28 Days Later… (2002)

I’ll confess to being a bit skeptical about a zombie movie taking place in England, my main concern being that I was going to have a difficult time sorting out the humans with bad teeth from the zombies with bad teeth. How would they even tell themselves apart?

Director Danny Boyle brings a technical level of achievement that was previously unseen in the zombie genre. Lots of quick edits during the violent scenes, lots of big panoramic shots of the deserted countryside, and lots of music that didn’t sound anything like Italian horror music legend Goblin.

That Boyle spit-shined this movie with his twenty-first century digital abilities was very much appreciated since the actual story was pretty much the same story that all of these movies have followed whether made by Americans, Italians, or guys named Danny.

Twenty-eight days after an incident at animal research facility we find ourselves inside a hospital. A patient wanders around the hospital for awhile and finds that it is deserted. You may recall this scene from the British novel and movie, The Day Of The Triffids where killer plants took over the world except for a guy napping in a hospital room.

Our hero (Jim) wanders outside to find London deserted and kind of unkempt. He makes a pit stop at a church for some symbolism and encounters his first batch of infected people. These things look like us except they have these red eyes and they screech and run really fast. Oh, and they also try to eat you. He runs away with these guys in hot pursuit and eventually runs into a couple of other survivors.


One of them is a woman named Selena. She tells Jim that staying alive is the only point to existence and demonstrates her lack of sentiment in rather fast and graphic fashion. They head over to Jim’s house because he wants to know what happened to his parents. Here is where you get a little bit of The Last Man on Earth as Jim replays home movies of happier times in his mind.

Selena and Jim move on after a really bad zombie attack and make their way to a high rise with Christmas lights blinking. They hook up with Frank and his daughter Hannah. They listen to the radio in hopes of finding some sign of life, but the only radio broadcast they can pick up talks about a military outpost near Manchester and the broadcast says they have the answer to the infection.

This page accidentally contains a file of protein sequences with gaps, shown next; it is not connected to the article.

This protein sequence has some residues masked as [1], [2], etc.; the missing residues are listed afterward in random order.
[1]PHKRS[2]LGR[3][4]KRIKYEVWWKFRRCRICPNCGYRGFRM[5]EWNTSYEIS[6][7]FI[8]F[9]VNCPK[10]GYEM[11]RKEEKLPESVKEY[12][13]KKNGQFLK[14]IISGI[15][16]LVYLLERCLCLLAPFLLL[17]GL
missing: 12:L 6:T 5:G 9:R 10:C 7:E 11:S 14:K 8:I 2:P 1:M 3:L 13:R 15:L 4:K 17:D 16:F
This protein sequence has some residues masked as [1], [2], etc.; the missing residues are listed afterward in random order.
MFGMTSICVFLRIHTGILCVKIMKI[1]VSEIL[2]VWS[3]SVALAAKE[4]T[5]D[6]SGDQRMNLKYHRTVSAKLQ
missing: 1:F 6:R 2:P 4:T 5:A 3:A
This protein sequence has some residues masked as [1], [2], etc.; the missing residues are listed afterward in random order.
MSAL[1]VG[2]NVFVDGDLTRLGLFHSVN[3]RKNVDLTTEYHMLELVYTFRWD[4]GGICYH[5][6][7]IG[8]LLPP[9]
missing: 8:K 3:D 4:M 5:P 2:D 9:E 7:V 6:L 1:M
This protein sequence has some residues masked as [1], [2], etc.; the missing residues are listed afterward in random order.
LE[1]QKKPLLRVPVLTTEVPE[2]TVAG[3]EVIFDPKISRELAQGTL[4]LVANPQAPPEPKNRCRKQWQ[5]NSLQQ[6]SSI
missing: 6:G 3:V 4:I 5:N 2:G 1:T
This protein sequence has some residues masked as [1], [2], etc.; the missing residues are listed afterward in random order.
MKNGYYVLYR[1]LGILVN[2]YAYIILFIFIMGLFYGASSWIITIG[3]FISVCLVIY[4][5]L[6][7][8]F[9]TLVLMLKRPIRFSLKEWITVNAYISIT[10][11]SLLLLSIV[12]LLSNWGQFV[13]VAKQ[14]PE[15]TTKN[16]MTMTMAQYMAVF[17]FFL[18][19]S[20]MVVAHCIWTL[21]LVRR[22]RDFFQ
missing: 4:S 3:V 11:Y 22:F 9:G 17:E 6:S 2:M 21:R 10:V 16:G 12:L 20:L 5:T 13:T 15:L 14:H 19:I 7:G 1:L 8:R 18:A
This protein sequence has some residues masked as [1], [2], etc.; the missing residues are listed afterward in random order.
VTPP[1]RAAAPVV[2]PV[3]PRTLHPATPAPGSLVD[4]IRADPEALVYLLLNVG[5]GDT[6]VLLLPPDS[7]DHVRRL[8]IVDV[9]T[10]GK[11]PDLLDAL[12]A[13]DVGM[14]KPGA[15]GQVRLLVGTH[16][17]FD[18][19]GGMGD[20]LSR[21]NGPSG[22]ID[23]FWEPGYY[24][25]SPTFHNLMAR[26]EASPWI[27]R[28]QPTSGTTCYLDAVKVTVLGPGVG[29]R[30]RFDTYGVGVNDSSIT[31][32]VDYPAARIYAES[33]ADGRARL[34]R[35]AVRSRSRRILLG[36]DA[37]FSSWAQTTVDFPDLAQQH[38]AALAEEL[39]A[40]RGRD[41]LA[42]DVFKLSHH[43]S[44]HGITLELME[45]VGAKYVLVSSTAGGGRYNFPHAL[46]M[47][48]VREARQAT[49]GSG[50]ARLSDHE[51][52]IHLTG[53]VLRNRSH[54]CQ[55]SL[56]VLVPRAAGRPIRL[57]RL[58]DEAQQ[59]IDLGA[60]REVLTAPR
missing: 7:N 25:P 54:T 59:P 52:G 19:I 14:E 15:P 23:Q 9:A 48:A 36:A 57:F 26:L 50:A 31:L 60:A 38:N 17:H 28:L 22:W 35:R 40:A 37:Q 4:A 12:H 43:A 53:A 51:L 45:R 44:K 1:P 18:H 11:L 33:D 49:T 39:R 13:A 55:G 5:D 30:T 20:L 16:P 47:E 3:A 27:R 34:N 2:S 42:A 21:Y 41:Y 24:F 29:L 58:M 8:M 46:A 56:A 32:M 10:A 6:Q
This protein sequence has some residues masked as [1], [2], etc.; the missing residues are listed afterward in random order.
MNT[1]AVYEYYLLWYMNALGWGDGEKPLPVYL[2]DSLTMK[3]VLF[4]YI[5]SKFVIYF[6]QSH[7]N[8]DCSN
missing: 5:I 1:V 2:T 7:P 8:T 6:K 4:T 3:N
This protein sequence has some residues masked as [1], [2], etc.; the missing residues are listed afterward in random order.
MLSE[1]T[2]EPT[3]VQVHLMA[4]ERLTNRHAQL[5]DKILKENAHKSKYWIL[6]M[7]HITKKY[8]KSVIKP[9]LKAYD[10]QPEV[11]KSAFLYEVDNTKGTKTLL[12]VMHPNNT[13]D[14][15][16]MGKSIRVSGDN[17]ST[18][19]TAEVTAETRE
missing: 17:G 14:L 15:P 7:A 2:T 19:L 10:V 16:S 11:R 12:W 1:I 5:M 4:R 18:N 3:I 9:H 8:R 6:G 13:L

The foursome pile into Frank’s cab and drive out toward Manchester. Along the way, they have an exciting time driving through a tunnel involving not only zombies, but rats, too! To Jim’s credit, he was telling Frank over and over that going into the tunnel was a really dumb idea.


Once out of the tunnel, the movie switches over to Dawn Of The Dead mode. You’ve got a scene in a grocery store where everyone has a good time “buying” whatever they want. Mercifully, this is kept really short, unlike the middle hour of Dawn Of The Dead. There’s also the scene where they have to gas the vehicle up. Remember when they had to gas the helicopter up in Dawn Of The Dead? What is it about gas stations and zombies? They copy this scene right down to the close encounter with the infected child!

Things then head off into Day Of The Dead territory once we get to the military base at Manchester,. The few soldiers left turn out to be a group of degenerates commanded by a guy who has been broadcasting the message for their own purposes. The “answer” to the infection the message promised wasn’t exactly what Jim, Selena, or Hannah had in mind.

While the commander (Major Henry West) is showing Jim around his base we see that Major Henry has captured one of his men who was infected and now has the thing chained up in the backyard. Henry wants to see how long it takes for these things to starve to death. When they had a zombie captured for research purposes in Day Of The Dead, his name was Bub. This movie’s version of Bub ends up causing problems like the original did.


The lack of originality though didn’t turn me off since the presentation was so well done and the characters were likable. Jim, Hannah, and Selena are just regular people trying to figure out how to stay alive and find some meaning in a world where everything they thought they knew has evaporated overnight. There’s no pointless hysterics here. It’s been a month since it’s all started and the time for that has long since passed.

Boyle also attempted to deliver a message about violence in society and at the end when Hannah attacks Jim because she thinks he’s attacking Selena (they were actually just kissing real hard) the point has already been thoroughly made that the so-called “uninfected” people are just as infected with rage and bloodlust as the mutants (there’s very little difference between the chained up zombie’s and Jim’s actions towards the end).

Nothing like an ultra-violent movie that I’m watching to tell me that I shouldn’t be exposing myself to ultra-violent images. Disregarding its holier-than-thou attitude and not concentrating too much on how little new ground this treads, fans of end-of-the-world movies should experience a fair amount of desensitized excitement.

© 2014 MonsterHunter

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